The draft of the new Tunisian constitution permits the application of Islamic law through the back door. It puts the separation of state and religion into question, once a major achievement of modern Tunisia.
On 30 June 2022, the long-awaited draft of the new constitution was published.
The draft, which consists of 142 Articles structured in 11 chapters, will be put to referendum on 25 July 2022, as per the President’s roadmap of 13 December 2021. According to the Roadmap, the body tasked with drafting the Constitution is the National Consultative Committee (NCC) chaired by Sadok Belaïd, constitutional law professor and former dean of Tunis' Faculty of Legal and Political Sciences. However, just within hours after its publication, the jurist has disowned the draft claiming that the President has unilaterally introduced major changes and issued radical alterations to the proposed constitution.
We have been denied a transparent explanation of the drafting modality and the source of the new Constitution
This confusing move has raised significant skepticism about the President’s intentions and demonstrates the lack of transparency in the procedure of drafting the Constitution. Considering the unclarity around the drafting process and the noticeable differences between the two versions of the Constitution, I believe, as a Tunisian citizen, that we have been denied a transparent explanation of the drafting modality and the source of the new Constitution. From my position as a lawyer, I also estimate that such information has a “public interest” nature thus shall be subject to a reasonable public examination and legitimate legal and political inspection. The opacity around such information is a presumption of the establishment of the “one-man rule”, which is a threat for the Tunisian fragile democracy.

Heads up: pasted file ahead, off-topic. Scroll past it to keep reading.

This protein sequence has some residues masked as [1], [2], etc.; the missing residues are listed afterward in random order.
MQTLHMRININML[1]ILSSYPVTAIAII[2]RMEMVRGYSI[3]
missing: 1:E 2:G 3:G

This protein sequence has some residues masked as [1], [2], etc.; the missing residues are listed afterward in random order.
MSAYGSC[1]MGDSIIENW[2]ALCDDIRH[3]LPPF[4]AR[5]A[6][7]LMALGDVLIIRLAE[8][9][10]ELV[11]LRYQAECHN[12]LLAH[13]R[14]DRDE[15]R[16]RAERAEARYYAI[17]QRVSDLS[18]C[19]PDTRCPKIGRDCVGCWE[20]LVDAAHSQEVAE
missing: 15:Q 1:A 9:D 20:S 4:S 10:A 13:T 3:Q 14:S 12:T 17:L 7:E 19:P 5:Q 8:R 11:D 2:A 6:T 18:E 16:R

Apart from the obvious deviation from the roadmap – that was once agreed upon – it is particularly Article 5 of the draft that has triggered the biggest controversy, I think. The language of Article 5 paves the way for including a clear reference to Sharia into the constitution. It is worth mentioning that the former Tunisian constitutions have always maintained a secular character in both 1959 and 2014 versions despite the explicit reference to Islam. The latter has only served as the official “religion of state”.